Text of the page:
The first mobile-exclusive game from Civilization and XCOM: Enemy Unknown developer Firaxis is unlike anything the team has worked on before.
Designed for a cross-demographic of hardcore Firaxis strategy fans -- and there are many -- and their families, Haunted Hollow is an experience drowning in traditional gameplay mechanics, refined for mobile devices.
“It’s light-hearted, but it’s also a deep strategy game with a lot of long-term replayability,” explains lead designer David McDonough.
Unlike the complex and historically-fueled battles of the Civilization series, Haunted Hollow stays grounded in fictional lore of haunted mansions and witchcraft: the game’s “light-hearted whimsical cute style”, as McDonough explains, compliments its deep strategy offerings of long-term replayability and character customisation.
Building a haunted mansion base and an army of terrifying monsters, you’ll seek out to scare the wits out of the unsuspecting sleeping town below, while facing off against an evil rival scientist hellbent on taking over the town.
It’s far removed from anything you might see in Civilization, but Haunted Hollow shares plenty with another Firaxis gem: the charismatic and cheeky Pirates series.
“Firaxis makes strategy games, so there’s the dense experience here that makes all of our strategy games memorable,” McDonough explains. The team behind Haunted Hollow -- and it’s a “small” team of 10 -- took inspiration from Pirates and its “simpler, casual elements”. Ideally, Haunted Hollow will be a game with lengthy and accessible play, as well as deep reward.
There are challenges in making a mobile game of the Haunted Hollow variety. The game is a mobile exclusive, something Firaxis has never done before. “From a production perspective it was exciting but a challenge,” explains McDonough. “The nuts and bolts of mastering a new platform was knowing how its memory performance works, and how Apple works, what we were capable of doing, and what the audience was like.”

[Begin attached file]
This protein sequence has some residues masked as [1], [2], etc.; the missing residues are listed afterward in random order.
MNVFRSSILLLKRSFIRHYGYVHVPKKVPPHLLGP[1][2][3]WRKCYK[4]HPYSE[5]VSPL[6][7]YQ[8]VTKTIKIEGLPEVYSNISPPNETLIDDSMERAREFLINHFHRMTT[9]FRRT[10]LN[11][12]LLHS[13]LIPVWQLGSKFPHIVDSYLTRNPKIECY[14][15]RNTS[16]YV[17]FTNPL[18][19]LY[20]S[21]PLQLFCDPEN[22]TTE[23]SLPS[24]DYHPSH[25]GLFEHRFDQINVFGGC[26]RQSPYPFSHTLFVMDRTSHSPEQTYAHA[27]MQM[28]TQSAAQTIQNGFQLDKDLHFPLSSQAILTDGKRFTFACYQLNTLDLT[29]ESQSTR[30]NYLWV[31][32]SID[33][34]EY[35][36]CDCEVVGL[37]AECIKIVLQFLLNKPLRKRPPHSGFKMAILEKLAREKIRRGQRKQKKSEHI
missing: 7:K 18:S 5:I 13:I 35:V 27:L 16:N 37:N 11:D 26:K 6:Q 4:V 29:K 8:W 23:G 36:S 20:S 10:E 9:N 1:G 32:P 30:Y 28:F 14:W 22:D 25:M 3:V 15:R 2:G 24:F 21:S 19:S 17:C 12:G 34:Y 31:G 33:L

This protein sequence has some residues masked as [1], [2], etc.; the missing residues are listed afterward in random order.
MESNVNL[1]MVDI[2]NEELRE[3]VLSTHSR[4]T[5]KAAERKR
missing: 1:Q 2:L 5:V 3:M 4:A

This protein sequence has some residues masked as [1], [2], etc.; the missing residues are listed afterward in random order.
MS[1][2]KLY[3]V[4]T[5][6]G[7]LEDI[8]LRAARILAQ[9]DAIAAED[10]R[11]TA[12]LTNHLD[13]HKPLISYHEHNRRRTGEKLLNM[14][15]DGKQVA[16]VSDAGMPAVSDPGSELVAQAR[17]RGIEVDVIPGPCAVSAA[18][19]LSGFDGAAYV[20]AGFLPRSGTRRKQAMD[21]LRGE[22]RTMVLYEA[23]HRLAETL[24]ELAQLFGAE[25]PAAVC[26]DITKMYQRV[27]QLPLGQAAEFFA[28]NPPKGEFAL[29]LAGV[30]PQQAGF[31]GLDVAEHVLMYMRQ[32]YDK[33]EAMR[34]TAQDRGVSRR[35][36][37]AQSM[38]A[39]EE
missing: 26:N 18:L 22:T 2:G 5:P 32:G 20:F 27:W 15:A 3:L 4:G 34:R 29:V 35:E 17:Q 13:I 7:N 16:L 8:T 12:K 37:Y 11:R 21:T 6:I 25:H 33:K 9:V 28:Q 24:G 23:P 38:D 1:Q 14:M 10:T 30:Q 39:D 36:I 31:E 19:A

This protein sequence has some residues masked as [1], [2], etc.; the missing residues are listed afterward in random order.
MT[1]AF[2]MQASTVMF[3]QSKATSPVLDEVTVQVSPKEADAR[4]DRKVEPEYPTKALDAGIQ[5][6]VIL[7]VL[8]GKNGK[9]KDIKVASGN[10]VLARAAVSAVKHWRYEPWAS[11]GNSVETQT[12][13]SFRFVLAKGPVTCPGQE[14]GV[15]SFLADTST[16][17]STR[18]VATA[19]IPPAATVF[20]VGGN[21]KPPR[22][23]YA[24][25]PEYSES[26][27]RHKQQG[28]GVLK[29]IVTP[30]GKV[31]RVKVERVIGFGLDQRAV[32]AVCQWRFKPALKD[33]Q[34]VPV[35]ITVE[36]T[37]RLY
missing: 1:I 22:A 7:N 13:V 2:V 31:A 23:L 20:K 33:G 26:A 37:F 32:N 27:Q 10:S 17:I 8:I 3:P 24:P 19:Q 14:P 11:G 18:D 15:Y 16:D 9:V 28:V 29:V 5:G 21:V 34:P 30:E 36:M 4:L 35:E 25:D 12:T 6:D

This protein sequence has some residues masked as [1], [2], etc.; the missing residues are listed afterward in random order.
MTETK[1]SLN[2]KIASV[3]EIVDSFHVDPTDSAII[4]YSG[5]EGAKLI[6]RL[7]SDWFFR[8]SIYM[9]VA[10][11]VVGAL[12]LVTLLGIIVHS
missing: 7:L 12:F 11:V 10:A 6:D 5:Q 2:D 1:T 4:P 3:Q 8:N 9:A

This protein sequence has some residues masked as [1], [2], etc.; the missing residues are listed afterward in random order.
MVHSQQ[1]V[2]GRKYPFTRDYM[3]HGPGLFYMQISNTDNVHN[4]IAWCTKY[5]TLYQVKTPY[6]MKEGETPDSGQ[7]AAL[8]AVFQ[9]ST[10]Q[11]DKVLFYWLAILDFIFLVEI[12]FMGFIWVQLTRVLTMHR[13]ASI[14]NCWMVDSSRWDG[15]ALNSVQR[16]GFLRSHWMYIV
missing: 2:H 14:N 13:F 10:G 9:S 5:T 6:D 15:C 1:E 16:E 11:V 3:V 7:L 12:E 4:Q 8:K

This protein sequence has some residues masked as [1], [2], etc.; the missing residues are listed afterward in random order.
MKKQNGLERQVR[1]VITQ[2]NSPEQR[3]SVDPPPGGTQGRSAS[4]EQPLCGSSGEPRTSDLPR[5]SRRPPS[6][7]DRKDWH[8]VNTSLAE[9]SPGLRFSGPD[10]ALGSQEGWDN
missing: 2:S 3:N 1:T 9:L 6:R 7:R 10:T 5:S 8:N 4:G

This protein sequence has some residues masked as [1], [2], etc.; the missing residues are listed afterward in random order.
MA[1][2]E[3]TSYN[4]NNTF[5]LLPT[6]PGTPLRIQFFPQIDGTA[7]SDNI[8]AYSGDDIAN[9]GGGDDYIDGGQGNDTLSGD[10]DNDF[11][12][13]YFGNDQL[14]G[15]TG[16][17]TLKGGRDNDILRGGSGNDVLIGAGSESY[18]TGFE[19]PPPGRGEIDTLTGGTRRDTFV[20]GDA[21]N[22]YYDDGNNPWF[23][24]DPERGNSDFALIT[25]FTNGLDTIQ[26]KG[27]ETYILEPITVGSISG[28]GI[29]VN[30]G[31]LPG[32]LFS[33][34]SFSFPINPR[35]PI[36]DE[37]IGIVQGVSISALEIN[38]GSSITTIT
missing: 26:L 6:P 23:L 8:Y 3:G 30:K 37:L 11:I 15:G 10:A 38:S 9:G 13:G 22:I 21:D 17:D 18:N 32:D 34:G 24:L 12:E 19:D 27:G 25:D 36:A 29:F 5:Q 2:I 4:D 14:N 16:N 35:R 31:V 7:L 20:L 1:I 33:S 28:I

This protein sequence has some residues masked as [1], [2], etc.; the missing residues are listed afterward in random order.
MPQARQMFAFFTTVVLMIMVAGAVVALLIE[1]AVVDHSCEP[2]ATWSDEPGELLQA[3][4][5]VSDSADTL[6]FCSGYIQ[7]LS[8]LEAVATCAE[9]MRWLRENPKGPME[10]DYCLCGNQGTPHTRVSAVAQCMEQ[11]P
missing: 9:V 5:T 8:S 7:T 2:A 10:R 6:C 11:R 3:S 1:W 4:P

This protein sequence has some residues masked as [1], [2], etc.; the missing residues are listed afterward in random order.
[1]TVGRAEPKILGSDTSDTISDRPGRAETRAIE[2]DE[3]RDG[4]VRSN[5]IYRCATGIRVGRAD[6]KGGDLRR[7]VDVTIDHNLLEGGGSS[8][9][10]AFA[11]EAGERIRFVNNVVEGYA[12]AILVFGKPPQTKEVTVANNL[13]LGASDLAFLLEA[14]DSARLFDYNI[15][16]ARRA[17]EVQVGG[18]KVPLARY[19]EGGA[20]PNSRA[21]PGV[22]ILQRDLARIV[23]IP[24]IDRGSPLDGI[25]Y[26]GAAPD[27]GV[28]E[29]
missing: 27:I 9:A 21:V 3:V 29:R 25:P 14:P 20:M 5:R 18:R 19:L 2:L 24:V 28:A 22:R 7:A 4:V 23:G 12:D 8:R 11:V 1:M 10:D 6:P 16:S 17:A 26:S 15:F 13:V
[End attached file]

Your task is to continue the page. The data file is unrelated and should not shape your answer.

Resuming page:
The audience is important, because unlike the console or PC markets, expectations are lower and attention spans shorter. The “mass” market appeal means developers need to create software appealing to both the “hardcore” player, and the casual player after a quick gaming fix.
This led Firaxis to choose Apple and its iPad platform as the ideal market for its new mobile strategy game. “Well we’ve created a game that works well on mobile devices and that’s not necessarily Apple alone, but when we were looking at where to publish it, iOS made the most sense across the board,” says McDonough. From both a development and marketing perspective, iOS just seemed like the more logical choice. “It’s cleaner, the market is more established and secure, and there is a better track record across the board.
“The industry of games being successful happens on iOS systems rather than Android systems.”
Haunted Hollow, like many a mobile game these days, includes the controversial business model reshaping the games industry: the microtransaction. Gamer sentiment seems split, though many don’t appear to have issues with it as long as it doesn’t influence any competitive element of an experience. Thankfully, Firaxis is on board with this train of thought.
“We’ve played lots of games on mobile, and lots of games that are free-to-play, and we as designers really took a stand against making the ‘pay to win’ or ‘pay to progress’ type of game,” McDonough says. “We didn’t think of that as the Firaxis way.”
The approach is unlike anything you may have seen from a developer: it’s a “boardgame” strategy, where players upgrade aesthetically rather than competitively.
“When you start a game you start an accumulation of monsters and items to play with, kind of like a deck in card games. So if you want the options, like specialisations, or to express your player personality more, you can buy premium monsters to use.
“The monsters aren’t better than the ones you start with: they just offer a little bit more flavour.”
This mentally certainly seems in line with wanting to create a game firmly embedded in competitive gaming expectations. While the app store has plenty of fantastic strategy games on offer, few have the backbone akin to Firaxis’ experience in the genre, so it’s certainly one iOS game worth keeping an eye out for.
Haunted Hollow will be available for free on the App Store this autumn.